4. Pay extra attention to the neckline. V-necklines and scooped necklines are always better than crewnecks. Avoid bulky turtlenecks and go for tall stand-up collars instead (as in Sandridge). Maybe I have these neckline preferences because I'm short, but I think that most women look better in garments that create these more vertical lines. I always think of Katherine Hepburn in the movie 'Desk Set', where she portrayed a strong-willed beautiful, intelligent woman with marvelously well-designed clothes.
  5. Aim for designs that work on a wide age range. I design garments to be worn by me and my 18-year-old daughter. In the case of Sandridge, all that was required to make the design suit her, was to make the jacket fitted to the waist before it flared out. This is the practical knitter speaking--I want to get as much bang for the buck as possible from my time spent designing.
  6. Finally, employ feminine finishing details, such as special buttons, seed stitch, lace, etc.

My goal is always to create, in a subtle way, a garment that is unfussy, but unmistakably feminine.


Red Oak: Pattern Notes

Julia Trice

Julia Trice's debut pattern for Twist Collective, Red Oak, is featured on the Fall 2010 cover. In today's post, she discusses a little about her design process and her inspiration for this lovely piece. You can also find this post at Julia's personal site.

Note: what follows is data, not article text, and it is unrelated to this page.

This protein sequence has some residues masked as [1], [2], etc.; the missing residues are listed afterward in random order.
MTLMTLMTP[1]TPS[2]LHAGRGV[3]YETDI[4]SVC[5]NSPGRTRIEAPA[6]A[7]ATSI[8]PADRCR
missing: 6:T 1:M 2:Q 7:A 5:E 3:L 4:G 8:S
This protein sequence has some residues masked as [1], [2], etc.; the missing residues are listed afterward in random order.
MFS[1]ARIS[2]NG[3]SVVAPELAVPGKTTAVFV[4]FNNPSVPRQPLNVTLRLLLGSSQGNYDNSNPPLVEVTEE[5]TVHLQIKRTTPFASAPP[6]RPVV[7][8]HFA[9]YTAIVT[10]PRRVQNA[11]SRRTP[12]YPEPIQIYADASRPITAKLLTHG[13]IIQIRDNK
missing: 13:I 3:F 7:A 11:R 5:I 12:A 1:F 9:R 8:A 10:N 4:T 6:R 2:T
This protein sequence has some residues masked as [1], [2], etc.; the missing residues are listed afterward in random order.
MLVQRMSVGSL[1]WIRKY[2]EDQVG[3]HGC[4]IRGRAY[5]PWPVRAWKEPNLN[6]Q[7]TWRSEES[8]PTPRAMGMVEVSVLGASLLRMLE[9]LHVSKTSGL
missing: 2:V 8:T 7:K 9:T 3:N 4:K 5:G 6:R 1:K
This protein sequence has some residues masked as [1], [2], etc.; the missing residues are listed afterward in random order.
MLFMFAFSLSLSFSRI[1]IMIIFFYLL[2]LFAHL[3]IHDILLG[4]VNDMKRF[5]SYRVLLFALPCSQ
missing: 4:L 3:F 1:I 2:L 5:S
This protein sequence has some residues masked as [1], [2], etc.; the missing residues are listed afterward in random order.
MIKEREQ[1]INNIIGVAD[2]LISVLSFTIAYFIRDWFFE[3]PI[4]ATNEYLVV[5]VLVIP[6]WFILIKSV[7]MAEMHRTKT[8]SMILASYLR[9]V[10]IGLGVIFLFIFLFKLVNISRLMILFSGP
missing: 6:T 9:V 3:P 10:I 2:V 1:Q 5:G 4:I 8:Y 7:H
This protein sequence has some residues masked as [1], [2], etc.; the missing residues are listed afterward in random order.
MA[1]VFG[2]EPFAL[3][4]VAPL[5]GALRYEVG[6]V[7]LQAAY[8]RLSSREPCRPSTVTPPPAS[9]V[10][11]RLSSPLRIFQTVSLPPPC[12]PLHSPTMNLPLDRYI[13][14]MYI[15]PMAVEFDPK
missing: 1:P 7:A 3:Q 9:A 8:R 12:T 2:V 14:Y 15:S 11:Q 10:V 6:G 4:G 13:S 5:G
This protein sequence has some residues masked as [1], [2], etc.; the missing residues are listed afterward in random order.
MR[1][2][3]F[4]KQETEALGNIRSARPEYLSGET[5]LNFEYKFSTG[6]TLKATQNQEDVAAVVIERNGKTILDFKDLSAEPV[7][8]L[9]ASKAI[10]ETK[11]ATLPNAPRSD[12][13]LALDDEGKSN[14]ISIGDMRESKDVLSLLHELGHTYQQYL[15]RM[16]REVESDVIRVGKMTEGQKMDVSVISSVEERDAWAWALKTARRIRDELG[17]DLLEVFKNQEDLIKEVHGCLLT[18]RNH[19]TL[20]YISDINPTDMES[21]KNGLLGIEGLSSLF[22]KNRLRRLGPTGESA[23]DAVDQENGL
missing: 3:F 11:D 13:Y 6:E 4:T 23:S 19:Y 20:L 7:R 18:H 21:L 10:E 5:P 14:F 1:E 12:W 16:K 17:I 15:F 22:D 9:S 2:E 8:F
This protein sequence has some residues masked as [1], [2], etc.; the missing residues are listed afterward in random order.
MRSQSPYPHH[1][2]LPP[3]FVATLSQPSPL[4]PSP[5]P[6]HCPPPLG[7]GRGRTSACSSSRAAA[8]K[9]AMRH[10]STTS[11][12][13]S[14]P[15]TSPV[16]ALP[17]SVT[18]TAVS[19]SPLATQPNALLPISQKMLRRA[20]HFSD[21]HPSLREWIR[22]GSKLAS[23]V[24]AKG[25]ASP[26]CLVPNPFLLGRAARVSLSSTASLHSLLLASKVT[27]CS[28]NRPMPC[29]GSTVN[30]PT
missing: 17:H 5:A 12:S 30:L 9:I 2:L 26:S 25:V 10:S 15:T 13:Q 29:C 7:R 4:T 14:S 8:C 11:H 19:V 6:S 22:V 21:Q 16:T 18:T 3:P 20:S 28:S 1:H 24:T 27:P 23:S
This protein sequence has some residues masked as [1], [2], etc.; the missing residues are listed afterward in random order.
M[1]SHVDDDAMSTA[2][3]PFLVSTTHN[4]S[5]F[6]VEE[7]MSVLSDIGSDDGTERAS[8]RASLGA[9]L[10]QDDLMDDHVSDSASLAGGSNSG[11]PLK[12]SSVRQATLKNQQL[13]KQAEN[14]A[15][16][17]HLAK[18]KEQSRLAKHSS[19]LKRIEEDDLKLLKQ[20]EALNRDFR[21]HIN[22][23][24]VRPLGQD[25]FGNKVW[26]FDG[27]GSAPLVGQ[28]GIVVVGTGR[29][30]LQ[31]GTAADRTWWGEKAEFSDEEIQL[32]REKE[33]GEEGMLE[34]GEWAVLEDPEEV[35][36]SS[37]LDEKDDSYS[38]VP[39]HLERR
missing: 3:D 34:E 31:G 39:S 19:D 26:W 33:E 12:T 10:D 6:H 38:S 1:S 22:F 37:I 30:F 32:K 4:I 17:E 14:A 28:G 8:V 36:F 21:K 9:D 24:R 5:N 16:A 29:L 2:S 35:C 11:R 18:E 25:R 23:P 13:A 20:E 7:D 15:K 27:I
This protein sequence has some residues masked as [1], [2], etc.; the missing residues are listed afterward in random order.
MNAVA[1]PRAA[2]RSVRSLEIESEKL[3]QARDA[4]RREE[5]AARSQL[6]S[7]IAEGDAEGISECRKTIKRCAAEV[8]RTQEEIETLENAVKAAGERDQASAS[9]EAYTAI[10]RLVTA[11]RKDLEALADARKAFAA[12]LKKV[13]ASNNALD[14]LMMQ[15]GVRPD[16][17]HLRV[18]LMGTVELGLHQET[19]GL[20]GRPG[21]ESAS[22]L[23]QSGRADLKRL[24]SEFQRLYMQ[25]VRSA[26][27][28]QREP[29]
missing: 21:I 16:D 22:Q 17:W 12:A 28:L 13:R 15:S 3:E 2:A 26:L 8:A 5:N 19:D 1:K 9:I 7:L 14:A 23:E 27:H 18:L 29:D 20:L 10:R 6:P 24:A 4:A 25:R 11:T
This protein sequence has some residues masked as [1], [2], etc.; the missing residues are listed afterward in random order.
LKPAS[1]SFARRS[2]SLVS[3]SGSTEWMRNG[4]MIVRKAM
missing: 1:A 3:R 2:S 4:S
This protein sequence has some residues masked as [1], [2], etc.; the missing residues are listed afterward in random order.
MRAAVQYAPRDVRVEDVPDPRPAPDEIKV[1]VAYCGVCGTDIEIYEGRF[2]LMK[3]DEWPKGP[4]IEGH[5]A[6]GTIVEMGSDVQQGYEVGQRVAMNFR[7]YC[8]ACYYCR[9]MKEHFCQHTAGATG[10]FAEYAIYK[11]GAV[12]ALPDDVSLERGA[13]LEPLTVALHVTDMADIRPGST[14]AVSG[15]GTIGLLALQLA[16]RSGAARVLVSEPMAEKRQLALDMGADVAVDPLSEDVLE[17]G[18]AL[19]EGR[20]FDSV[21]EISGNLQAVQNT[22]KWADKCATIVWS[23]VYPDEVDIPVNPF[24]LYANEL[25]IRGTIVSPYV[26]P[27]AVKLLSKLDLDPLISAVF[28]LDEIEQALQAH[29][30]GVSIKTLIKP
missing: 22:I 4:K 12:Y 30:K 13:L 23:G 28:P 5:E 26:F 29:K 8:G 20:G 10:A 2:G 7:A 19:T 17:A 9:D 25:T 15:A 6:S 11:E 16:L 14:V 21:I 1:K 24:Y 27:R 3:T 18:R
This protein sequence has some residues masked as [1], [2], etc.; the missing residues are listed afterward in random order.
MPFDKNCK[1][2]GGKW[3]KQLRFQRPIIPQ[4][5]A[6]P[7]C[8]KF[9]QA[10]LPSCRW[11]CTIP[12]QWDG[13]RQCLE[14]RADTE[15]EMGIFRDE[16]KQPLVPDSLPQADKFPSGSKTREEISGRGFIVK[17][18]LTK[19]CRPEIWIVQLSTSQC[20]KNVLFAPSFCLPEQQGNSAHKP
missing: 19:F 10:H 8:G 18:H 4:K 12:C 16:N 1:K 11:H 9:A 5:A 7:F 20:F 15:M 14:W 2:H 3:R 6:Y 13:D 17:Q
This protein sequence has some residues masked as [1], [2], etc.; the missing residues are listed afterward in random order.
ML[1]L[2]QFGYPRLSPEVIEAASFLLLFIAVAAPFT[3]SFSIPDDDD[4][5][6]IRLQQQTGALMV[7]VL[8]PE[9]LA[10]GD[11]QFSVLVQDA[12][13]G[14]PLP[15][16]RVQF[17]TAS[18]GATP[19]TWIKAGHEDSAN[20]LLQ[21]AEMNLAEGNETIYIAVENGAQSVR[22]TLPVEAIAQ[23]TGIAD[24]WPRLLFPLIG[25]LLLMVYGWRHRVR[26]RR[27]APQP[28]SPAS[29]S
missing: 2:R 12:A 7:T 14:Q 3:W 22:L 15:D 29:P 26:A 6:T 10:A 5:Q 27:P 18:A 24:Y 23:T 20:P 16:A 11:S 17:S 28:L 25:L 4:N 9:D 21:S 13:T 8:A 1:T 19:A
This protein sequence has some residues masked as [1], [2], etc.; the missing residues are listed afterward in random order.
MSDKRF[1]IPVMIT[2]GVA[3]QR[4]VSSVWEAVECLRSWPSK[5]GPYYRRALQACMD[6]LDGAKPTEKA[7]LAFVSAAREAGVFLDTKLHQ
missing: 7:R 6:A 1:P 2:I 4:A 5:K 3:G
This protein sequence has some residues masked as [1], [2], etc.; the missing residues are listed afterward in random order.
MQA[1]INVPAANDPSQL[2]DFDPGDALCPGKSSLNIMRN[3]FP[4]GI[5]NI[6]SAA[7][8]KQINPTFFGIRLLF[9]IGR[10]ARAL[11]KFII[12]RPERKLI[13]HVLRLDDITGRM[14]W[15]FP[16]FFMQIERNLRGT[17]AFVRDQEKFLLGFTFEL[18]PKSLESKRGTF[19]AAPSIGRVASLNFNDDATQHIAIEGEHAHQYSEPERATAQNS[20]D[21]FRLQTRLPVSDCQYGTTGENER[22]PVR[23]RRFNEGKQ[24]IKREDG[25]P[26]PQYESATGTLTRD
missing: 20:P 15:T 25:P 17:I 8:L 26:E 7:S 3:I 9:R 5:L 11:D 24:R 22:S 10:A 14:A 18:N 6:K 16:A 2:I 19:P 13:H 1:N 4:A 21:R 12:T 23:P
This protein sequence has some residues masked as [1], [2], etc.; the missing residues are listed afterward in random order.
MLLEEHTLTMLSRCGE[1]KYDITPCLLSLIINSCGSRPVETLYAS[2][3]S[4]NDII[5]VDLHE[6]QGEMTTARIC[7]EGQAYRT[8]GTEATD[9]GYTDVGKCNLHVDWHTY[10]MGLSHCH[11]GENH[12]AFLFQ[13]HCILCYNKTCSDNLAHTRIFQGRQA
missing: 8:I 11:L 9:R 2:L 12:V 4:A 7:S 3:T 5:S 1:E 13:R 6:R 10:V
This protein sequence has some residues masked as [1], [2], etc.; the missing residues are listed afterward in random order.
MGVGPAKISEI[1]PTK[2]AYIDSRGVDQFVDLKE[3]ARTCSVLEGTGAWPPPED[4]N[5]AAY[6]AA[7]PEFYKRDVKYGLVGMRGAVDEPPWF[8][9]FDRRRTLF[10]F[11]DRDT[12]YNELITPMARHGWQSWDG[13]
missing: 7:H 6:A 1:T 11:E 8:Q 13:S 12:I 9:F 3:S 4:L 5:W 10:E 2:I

I think that if you spend enough time doing anything, you develop a style and when you do your best work it is true to that style. I tend to focus on two things when I design. The first is shape. I like pieces with smooth, organic lines, and I generally prefer to have size and noticeable endpoints fall in less standard places - nothing radical, but I am more likely to choose a cap sleeve than a bracelet sleeve, and more likely to make a piece oversized or body-skimming than to give it the standard ease of around two inches. I like shape to influence the overall feel of a piece in an important but subtle way, and make it feel just a little different.